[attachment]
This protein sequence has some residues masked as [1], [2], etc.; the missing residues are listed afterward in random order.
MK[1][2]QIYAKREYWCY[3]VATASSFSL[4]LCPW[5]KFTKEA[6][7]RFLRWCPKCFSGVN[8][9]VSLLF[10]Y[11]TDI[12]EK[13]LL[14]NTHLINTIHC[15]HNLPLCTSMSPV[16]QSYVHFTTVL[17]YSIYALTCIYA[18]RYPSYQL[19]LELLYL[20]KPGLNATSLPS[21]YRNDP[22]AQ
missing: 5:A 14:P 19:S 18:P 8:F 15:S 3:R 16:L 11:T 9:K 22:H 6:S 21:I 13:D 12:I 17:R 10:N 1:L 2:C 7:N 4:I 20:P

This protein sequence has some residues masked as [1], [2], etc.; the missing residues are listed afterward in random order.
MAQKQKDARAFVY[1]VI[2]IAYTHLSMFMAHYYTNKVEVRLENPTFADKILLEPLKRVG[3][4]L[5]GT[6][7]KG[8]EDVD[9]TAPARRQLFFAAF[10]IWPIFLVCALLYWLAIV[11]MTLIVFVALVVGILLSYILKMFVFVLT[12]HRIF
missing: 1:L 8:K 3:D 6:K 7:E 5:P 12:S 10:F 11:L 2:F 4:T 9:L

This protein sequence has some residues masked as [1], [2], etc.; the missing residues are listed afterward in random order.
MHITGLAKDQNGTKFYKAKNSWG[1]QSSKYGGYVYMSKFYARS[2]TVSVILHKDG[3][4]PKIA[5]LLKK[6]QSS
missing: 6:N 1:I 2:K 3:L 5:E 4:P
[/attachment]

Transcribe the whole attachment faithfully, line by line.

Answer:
This protein sequence has some residues masked as [1], [2], etc.; the missing residues are listed afterward in random order.
MK[1][2]QIYAKREYWCY[3]VATASSFSL[4]LCPW[5]KFTKEA[6][7]RFLRWCPKCFSGVN[8][9]VSLLF[10]Y[11]TDI[12]EK[13]LL[14]NTHLINTIHC[15]HNLPLCTSMSPV[16]QSYVHFTTVL[17]YSIYALTCIYA[18]RYPSYQL[19]LELLYL[20]KPGLNATSLPS[21]YRNDP[22]AQ
missing: 5:A 14:P 19:S 18:P 8:F 15:S 3:R 16:L 11:T 9:K 22:H 6:S 21:I 13:D 12:I 17:R 10:N 1:L 2:C 7:N 4:I 20:P

This protein sequence has some residues masked as [1], [2], etc.; the missing residues are listed afterward in random order.
MAQKQKDARAFVY[1]VI[2]IAYTHLSMFMAHYYTNKVEVRLENPTFADKILLEPLKRVG[3][4]L[5]GT[6][7]KG[8]EDVD[9]TAPARRQLFFAAF[10]IWPIFLVCALLYWLAIV[11]MTLIVFVALVVGILLSYILKMFVFVLT[12]HRIF
missing: 1:L 8:K 3:D 6:K 7:E 5:P 12:S 10:F 11:L 2:F 4:T 9:L

This protein sequence has some residues masked as [1], [2], etc.; the missing residues are listed afterward in random order.
MHITGLAKDQNGTKFYKAKNSWG[1]QSSKYGGYVYMSKFYARS[2]TVSVILHKDG[3][4]PKIA[5]LLKK[6]QSS
missing: 6:N 1:I 2:K 3:L 5:E 4:P